Donovan’s Challenge to the Current Mayor to Hold Debates
September 10, 2013
William J. Hoffman
Donovan for Allentown Mayor Challenges Pawlowski to 3 Debates
Referring to the Ed Pawlowski’s dream of becoming Governor in 2014, candidate for Mayor of Allentown William Michael Donovan today challenged him to 3 debates between now and the election on November 5.
“Yesterday, Mayor Pawlowski stood a few blocks from here and announced that he is leaving Allentown to pursue his dream of being Governor,” Donovan said, “I stand here today to tell you that I’m running for Mayor of this city and I plan on being here and serving its people for my entire term. I’m interested to find out how Mayor Pawlowski plans to serve our city as Mayor when he’s out of town campaigning and fundraising. That is just one of the many unanswered questions he has left us with, and that is why I am here to challenge him to a series of 3 debates.“
Donovan believes that Allentown citizens were ignored as his opponent pushed through policies with far-reaching, but uncertain, impact. Proper civic engagement is vital whenever complex initiatives are undertaken. Dissent is necessary to produce the best public policy. He said, “I have spent decades, my career, working to understand what it is that makes a city succeed or fail. Through my years of effort I have discovered that one key element for success is when competing interests come together and work toward a common and reasonable plan of action to face difficult challenges.”
He added, “We have already scheduled Thursday, October 17th at Muhlenberg College, but welcome two other mutually agreeable dates. While he tries to climb the political ladder, we all can hope the Mayor finds time to come back to Allentown and answer the people’s questions.”
Worried that inadequate community planning has occurred with the development of the Neighborhood Improvement Zone (NIZ), Donovan described how residents are asking where are the jobs? He said, “Behind the brick walls and façade lies the fact that this construction is being completed at the expense of much needed training and education for our residents for the supposed jobs being created.”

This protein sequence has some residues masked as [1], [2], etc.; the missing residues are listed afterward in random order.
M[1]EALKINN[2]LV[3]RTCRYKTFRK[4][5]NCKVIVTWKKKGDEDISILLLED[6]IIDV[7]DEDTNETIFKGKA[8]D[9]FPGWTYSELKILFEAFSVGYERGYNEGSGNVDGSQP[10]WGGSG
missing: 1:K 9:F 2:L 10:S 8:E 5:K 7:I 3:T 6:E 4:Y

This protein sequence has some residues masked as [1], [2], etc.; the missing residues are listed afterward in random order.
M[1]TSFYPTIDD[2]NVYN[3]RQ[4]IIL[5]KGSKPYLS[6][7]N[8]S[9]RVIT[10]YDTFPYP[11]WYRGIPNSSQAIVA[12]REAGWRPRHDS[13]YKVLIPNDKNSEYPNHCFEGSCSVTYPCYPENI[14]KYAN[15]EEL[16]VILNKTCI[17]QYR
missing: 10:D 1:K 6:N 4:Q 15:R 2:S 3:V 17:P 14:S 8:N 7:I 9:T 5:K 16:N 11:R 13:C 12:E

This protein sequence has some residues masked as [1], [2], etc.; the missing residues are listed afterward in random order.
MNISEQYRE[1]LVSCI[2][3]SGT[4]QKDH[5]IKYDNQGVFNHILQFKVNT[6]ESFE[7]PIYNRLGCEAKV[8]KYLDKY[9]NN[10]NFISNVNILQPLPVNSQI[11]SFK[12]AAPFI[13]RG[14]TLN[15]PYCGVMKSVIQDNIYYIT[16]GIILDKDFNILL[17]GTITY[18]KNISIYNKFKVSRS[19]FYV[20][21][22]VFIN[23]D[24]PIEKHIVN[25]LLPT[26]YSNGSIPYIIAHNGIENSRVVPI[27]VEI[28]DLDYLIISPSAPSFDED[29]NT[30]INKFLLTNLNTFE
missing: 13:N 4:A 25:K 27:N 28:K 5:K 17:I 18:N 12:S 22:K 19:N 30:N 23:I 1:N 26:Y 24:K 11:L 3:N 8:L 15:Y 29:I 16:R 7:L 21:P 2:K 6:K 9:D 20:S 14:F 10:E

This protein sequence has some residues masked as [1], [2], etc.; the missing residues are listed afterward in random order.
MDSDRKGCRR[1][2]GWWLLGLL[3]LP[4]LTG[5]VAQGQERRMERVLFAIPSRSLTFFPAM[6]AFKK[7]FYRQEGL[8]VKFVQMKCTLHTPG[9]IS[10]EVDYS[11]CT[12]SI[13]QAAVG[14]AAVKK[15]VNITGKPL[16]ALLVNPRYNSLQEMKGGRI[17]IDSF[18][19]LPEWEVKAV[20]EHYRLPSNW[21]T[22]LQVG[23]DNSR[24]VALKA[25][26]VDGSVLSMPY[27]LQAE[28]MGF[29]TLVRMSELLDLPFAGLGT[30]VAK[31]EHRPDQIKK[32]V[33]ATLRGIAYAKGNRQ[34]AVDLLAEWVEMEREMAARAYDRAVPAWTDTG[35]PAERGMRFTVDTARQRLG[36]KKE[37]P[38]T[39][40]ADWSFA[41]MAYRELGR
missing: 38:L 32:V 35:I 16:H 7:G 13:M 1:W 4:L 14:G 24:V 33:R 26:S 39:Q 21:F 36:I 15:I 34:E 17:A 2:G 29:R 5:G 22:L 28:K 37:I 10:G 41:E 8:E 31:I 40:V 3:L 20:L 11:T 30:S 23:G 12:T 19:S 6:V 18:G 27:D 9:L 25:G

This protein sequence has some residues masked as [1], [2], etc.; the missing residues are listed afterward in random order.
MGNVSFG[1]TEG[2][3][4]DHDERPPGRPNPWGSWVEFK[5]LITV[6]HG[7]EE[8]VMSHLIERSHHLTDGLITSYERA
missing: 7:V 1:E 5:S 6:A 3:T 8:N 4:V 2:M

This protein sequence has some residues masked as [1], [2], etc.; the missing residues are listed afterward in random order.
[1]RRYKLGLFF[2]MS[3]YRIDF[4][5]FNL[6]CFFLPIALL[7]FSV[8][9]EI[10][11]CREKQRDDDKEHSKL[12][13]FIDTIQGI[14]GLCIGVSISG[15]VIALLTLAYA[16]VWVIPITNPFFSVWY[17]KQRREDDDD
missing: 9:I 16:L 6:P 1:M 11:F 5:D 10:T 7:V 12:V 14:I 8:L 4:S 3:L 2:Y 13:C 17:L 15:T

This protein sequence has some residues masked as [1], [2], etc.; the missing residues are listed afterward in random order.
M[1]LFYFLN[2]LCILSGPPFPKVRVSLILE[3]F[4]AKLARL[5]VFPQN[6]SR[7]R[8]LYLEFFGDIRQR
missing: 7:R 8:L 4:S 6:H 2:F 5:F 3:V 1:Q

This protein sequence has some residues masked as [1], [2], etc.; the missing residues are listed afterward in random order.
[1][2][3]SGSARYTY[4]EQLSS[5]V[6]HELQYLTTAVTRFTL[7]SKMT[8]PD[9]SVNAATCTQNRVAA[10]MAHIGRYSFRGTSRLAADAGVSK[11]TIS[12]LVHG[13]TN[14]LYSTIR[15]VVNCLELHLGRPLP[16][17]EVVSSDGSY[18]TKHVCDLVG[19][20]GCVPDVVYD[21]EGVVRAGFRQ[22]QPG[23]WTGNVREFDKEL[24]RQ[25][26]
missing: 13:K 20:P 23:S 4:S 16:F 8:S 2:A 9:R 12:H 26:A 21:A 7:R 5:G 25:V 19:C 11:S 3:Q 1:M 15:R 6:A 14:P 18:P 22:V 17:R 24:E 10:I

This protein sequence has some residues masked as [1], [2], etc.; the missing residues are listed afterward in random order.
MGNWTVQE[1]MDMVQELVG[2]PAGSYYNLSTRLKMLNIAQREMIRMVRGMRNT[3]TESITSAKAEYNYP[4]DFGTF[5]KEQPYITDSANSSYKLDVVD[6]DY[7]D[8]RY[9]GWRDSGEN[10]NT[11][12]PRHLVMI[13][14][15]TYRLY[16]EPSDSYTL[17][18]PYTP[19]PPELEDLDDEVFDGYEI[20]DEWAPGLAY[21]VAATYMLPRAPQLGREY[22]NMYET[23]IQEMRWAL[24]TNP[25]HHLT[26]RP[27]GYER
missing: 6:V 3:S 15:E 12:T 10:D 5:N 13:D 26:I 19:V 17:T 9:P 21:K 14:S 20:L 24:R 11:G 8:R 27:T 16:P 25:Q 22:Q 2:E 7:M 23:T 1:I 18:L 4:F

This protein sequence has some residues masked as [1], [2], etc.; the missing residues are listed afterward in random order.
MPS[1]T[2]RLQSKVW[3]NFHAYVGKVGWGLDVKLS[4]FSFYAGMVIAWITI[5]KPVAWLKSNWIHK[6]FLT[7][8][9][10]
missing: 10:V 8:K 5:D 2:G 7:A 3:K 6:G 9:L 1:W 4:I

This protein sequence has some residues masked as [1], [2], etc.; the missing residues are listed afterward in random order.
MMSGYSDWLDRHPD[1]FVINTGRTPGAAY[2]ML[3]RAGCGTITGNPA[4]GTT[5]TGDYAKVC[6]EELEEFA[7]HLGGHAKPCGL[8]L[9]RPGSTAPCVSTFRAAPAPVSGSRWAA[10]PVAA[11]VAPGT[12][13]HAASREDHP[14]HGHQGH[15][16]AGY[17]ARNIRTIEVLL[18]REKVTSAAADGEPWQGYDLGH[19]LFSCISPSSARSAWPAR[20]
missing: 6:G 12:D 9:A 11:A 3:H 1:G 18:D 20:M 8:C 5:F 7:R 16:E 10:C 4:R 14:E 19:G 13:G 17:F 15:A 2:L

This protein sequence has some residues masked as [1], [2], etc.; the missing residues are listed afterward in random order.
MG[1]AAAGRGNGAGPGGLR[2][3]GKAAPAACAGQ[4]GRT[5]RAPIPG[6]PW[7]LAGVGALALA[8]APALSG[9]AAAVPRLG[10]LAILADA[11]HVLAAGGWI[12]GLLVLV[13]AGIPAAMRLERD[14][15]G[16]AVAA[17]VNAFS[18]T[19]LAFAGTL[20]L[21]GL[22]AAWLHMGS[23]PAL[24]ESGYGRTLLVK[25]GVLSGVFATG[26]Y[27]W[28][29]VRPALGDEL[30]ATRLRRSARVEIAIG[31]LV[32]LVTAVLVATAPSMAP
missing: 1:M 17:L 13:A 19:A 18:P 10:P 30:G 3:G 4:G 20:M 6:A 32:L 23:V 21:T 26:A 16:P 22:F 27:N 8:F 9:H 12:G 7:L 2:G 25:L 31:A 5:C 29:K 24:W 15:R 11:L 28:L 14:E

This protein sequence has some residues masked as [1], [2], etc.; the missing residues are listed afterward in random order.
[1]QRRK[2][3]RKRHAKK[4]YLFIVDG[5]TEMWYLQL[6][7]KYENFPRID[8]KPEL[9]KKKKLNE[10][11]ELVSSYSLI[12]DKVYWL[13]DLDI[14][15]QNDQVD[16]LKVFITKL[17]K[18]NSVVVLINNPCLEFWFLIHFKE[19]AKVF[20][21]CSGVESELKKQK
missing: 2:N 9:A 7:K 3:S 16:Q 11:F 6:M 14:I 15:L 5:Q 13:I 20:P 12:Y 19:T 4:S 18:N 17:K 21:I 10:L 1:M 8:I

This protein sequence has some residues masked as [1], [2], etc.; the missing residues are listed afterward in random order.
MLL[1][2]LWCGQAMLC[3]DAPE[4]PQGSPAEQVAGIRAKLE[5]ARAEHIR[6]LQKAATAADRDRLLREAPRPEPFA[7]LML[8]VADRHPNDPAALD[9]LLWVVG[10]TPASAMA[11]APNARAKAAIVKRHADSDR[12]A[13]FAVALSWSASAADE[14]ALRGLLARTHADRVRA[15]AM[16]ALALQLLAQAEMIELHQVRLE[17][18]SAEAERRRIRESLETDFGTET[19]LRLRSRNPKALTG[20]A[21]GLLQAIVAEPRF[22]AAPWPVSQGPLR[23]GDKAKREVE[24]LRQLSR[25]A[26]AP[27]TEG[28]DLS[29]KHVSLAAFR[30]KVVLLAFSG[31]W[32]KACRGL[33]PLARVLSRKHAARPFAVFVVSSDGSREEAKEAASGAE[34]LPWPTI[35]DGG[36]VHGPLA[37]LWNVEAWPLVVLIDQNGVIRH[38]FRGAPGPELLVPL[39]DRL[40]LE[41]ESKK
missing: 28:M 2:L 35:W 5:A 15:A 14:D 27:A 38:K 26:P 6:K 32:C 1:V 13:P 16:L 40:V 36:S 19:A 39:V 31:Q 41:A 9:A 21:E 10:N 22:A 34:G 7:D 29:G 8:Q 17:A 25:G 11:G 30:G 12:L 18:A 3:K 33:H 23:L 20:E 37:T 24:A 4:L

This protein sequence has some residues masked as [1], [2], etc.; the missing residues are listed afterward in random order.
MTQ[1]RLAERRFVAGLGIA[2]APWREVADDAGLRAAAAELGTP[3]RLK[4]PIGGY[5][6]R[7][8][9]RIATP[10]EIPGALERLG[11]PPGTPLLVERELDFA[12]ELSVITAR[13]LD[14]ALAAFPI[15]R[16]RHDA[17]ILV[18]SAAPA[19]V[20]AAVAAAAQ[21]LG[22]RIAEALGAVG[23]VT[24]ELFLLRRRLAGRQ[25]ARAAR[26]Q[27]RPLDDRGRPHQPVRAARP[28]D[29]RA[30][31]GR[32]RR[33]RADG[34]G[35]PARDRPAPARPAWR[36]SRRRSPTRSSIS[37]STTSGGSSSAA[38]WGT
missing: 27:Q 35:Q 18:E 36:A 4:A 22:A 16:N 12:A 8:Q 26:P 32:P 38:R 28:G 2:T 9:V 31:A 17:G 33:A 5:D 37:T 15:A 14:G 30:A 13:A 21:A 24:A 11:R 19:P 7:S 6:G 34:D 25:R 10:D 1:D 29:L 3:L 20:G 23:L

Continuing, Donovan explained, “Allentown is still a city in distress, even as the Mayor touts the State-created NIZ. Our median income has fallen. Our poverty rate has increased. Our dropout rate has accelerated. Our commitment to support our neighborhoods and the creative diversity they posses has been forgotten. Social ills and crime still threaten our quality of life. Our city’s finances are a mess, hidden with smoke and mirrors under many years of asset sales, unexplained tax increases, and unsubstantiated fee increases. This Mayor has satisfied special interests while dismissing our interests, which is to have a say in controversial policy initiatives that can affect us and our children for generations.
Finally, Donovan asked, “As a citizen we have a right to present the Mayor with these important issues and we have a right to the answers. But where is he? Off campaigning for governor while we try to sort out the pieces he’s left us?”
Donovan wants to bring the benefits of community planning to economic development and insure that investment truly prospers for all. He said, “As mayor of this great city, my administration will be built upon the foundation of expanding community leadership in our neighborhoods, ensuring the future of our youth through educational partnerships and recreational enhancements, improving the safety of all our citizens by putting more police on foot on the streets, and recapturing a trust in government officials that has been lost. In this way, economic development benefits all of us: the people in Allentown and throughout the Valley, the investors, the developers, the employees, and the business owners.”
Michael Donovan is a professor of business and economics at Cedar Crest College and a former city councilman where he served as Vice President for 2 years and chaired the Budget and Finance Committee. He has almost 40 years of experience in urban affairs through his work in business, education, and public policy.